Grab your smokes and flask of whiskey: David Simon and George Pelecanos’ ’70s-set Times Square drama returns this Fall. For this go-around, they’re shooting five years ahead to 1977, a time when New York City is still a total shithole and danger is on every street corner. That’s good news, though, because part of that first season’s charm was the grit and grime. You’ll get plenty of that once again, in addition to some good ol’ vintage pornography — the kind your fathers likely grew up with! If that makes you cringe, well, good luck with the episodes. –Michael Roffman

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    Kidding

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    Premiere: September 9th on Showtime

    Michel Gondry and Jim Carrey’s previous collaboration, 2004’s Eternal Sunshine of the Spotless Mind, cemented the actor as a performer with depths beyond the slapstick comedy that made him a superstar and the filmmaker as one of the rare directorial voices working today who still believes in the wistful old magic of the past while understanding its more painful underpinnings. Now, the two return with Kidding, a series about a Mr. Rogers-esque daytime host called Mr. Pickles, who struggles to reconcile the benign innocence and sweetness of his series with the real-life death of his son, an ensuing divorce, and a Los Angeles that seems crueler than ever. Carrey isn’t the star he was twenty years ago, but if the episodes of Kidding we’ve seen are any indication, that’s going to be a good thing, and make for some compelling TV. –Dominick Suzanne-Mayer

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    American Horror Story: Apocalypse

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    Premiere: September 12th on FX

    Apocalypses are endings, yeah? And, Jesus Christ almighty, do we hope this is the end of Ryan Murphy’s American Horror Story, a series that has cemented itself across eight seasons as a vessel for compelling ideas that can’t help but (usually about mid-season) slaughter each of them in a vat of bubbling, acidic excess. This season will bring together characters from the series’ watchable first season, Murder House, and its irredeemable third, Coven, all while introducing a whole new set of characters who we’re sure won’t clog up the narrative at all. Sure, it’s cool that Stevie Nicks is reprising her role, but we’re pretty positive her scene will blip by as quickly as the rest of the season’s stories, giving way to new, unnecessary diversions that give that old adage of “throwing it all against the wall to see what sticks” a bad name. –Randall Colburn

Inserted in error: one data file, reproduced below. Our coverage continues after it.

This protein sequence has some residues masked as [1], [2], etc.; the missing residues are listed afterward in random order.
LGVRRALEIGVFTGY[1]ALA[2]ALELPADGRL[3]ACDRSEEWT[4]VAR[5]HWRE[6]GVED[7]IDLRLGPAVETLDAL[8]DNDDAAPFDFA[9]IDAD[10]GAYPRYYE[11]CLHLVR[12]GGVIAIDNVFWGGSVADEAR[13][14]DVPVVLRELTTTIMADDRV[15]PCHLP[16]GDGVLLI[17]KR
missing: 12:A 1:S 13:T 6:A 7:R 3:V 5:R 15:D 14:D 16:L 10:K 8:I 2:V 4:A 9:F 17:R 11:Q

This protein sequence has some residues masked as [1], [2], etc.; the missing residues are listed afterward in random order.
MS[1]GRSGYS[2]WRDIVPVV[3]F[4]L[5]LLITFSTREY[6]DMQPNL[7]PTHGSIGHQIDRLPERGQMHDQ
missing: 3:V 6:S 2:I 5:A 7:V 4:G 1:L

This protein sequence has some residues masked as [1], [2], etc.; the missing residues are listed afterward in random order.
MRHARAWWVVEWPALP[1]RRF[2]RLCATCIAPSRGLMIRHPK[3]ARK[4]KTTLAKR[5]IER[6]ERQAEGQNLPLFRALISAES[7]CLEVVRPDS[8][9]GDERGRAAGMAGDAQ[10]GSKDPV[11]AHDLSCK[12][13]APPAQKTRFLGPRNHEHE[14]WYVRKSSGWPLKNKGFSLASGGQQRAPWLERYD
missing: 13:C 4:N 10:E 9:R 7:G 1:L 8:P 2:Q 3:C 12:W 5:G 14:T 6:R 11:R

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    Bojack Horseman

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    Premiere: September 14th on Netflix

    As BoJack returns for a fifth season, the trajectory of its title character seems to have changed. What was once a show about BoJack’s steady bottoming out as a person has turned into the character slowly rebuilding himself, through better understanding his family history, the friends who’ve tolerated him for so long, and his sister, Hollyhock, who still wants to be a part of his life. Alongside Princess Carolyn’s next adventure, Todd’s always-amusing antics, and the steady dissolution of Diane and Mr. Peanutbutter’s relationship, we’re excited to see whether BoJack and BoJack can keep getting better in season 5. –Andrew Bloom

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    Maniac

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    Premiere: September 21st on Netflix

    Quite a bit of speculation surrounds Maniac, the new series from True Detective season one showrunner Cary Fukunaga. A dark comedy starring Emma Stone and Jonah Hill (for the first time since Superbad!), Maniac follows them as participants in a pharmaceutical trial which promises a miracle cure. Drawn by their own demons, and by a course of pills which promise to fix any and every abnormality in the human mind, the duo are roped into worlds beyond their wildest imaginations. Everything about this has “endless op-eds speculating about What’s Actually Going On” written all over it. –Dominick Suzanne-Mayer

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    Jane Fonda in Five Acts

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    Premiere: September 24th on HBO

    There are icons out there, but sometimes an icon’s an icon several times over. That’s the argument behind Jane Fonda in Five Acts, documentarian Susan Lacy’s intimate look at a woman who’s been a fitness guru, activist, two-time Oscar winner, author, TV star, and wife and divorcée three times over. But while Fonda has worn many hats, Lacy’s portrait is equally as interested, if not more so, in the woman behind these iconic moments — Fonda’s decades-long struggle with an eating disorder, her relationship with father Henry Fonda, her mother’s suicide, and the fallout from her antiwar protests all get a look. “This is the beginning of my last act,” Fonda says in the film’s arresting trailer. “In order to know how to go forward, I’m gonna have to know where I’ve been.” She’s willing to look back in front of a camera, and odds are, we’ll all be richer for it. –Allison Shoemaker